• The Lance

This Years Super Bowl Firsts

By Ben Blazel

With the 2020-2021 NFL season officially coming to an end, there have been a lot of monumental moments to look back on this year that represent football becoming more inclusive to all. While the NFL still has a lot more they need to do from an equality standpoint, Super Bowl LV consisted of many firsts. These firsts transpired both on the field and the sidelines, and represent an exciting shift in the future of football.

Super Bowl LV was a star studded match up between the Tampa Bay Buccaneers and the Kansas City Chiefs. Buccaneers Head Coach Bruce Arians has the most diverse coaching staff in NFL history. Since taking over the Buccaneers in January of 2019, Arians has prioritized building a coaching staff that is inclusive to all, and he has certainly kept his promise. The Buccaneers are the only team in the NFL to have Black coaches at all four coordinator positions (offensive coordinator Byron Leftwich, defensive coordinator Todd Bowles, special teams coordinator Keith Armstrong, and run game coordinator/assistant coach Harold Goodwin). The Buccaneers are also the only team in the NFL with two female full-time coaches (assistant defensive line coach Lori Locust and assistant strength and conditioning coordinator Maral Javadifar). According to sportscasting.com, in the NFL, “less than 15% of the head coaches are Black” in a league where “65% of the players are Black.” This is a major issue in the NFL, and one at which coaches like Bruce Arians’ efforts are working to end. Bruce Arians has built something beautiful down in Tampa and it is time that other head coaches around the league take notice and do the same. Watching this historic coaching staff take the field added even more importance to the game.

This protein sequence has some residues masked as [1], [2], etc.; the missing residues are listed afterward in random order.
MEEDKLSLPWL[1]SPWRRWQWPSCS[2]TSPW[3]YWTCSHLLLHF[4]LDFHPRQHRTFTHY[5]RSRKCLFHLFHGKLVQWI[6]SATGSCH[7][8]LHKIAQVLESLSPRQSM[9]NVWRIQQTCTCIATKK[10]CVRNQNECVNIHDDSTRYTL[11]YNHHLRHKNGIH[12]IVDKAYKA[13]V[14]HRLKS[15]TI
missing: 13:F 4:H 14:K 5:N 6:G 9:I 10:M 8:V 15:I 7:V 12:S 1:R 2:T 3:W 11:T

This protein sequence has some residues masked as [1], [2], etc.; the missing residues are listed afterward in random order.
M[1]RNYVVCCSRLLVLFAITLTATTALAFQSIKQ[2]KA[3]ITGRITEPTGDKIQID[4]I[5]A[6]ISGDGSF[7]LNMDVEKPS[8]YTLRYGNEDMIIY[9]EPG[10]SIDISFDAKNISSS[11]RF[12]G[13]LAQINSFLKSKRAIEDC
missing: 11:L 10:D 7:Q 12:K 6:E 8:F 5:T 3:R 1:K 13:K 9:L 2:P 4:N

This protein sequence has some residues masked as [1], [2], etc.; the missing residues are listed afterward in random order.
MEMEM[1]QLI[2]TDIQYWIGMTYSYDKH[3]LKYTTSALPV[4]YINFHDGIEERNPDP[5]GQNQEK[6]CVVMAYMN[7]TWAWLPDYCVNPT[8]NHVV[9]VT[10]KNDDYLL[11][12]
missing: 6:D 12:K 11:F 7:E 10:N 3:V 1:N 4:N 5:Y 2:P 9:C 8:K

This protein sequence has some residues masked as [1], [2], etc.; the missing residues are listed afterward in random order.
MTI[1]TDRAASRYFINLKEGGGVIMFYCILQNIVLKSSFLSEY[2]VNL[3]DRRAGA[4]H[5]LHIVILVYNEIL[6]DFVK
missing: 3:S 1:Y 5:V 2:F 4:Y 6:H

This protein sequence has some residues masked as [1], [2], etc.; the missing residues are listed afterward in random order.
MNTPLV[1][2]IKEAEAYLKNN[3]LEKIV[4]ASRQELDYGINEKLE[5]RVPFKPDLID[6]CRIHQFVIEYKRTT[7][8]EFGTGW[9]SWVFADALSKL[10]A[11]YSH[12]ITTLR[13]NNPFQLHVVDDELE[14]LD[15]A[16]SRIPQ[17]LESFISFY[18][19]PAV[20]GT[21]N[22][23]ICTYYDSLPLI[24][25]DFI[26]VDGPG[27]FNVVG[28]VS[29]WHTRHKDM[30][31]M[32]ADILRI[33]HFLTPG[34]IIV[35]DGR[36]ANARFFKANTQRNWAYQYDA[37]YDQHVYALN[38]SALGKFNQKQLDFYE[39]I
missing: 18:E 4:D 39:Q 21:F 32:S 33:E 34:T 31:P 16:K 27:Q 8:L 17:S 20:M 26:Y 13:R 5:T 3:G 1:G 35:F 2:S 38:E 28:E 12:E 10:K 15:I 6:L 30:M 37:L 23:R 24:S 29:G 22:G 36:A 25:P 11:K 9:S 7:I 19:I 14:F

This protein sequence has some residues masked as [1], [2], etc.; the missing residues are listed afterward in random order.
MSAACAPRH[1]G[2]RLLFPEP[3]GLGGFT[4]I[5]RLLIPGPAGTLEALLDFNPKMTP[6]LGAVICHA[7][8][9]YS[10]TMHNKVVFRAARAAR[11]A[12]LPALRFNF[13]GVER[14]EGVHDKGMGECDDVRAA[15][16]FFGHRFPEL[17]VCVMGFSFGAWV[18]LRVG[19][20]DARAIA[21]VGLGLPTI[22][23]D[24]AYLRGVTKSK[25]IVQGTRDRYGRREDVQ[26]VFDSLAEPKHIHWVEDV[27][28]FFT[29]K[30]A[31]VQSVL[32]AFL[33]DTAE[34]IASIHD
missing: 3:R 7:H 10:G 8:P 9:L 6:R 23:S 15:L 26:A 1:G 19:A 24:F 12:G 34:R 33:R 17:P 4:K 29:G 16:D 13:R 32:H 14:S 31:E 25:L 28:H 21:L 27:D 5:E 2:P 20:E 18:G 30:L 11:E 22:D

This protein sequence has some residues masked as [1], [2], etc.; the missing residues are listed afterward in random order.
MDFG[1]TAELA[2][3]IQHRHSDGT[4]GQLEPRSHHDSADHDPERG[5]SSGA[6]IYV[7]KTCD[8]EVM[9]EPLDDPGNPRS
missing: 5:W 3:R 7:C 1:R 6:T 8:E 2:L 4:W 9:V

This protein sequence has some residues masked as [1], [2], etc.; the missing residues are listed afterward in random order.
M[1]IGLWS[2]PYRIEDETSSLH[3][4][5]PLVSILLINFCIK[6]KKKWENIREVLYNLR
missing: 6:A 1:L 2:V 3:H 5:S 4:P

While the final result may have been the Tampa Bay Buccaneers defeating the Kansas City Chiefs by a score of 31-9 and Tom Brady winning his seventh Super Bowl ring, all of that felt less important. La Follette senior and football enthusiast Ben Daly agreed. He was excited to have witnessed all of the historic moments the game had to offer. “The NFL is an organization that is successful due to the players, the majority of which are African American. It is great to see the progress that the league is making in terms of diversifying the coaching sector” Daly (12) said. Daly, like many, understood the importance of what this game represented.

Also, in Super Bowl LV, we witnessed the first female referee in Super Bowl history. Sarah Thomas is one of the best referees in the business, and the first woman to ever be chosen to officiate a Super Bowl. Thomas is no stranger to making history, though. In 2015, she became the first full-time female referee in NFL history. That being said, Thomas knows just how important her Super Bowl achievement is. When asked how she felt after hearing the news, she said “knowing the impact I'm having on, not just my daughter, but young girls everywhere, women everywhere. And I have to add in young men and men too. I have two precious young men that I'm raising to be a partner with their spouse and respect [that] she's a hardworking woman." A truly inspiring message.

While the NFL is still lightyears behind where it should be, the advancements we have seen in the league this year are definitely promising. Super Bowl Bowl LV put several of these advancements on full display, and it certainly was a historic night.


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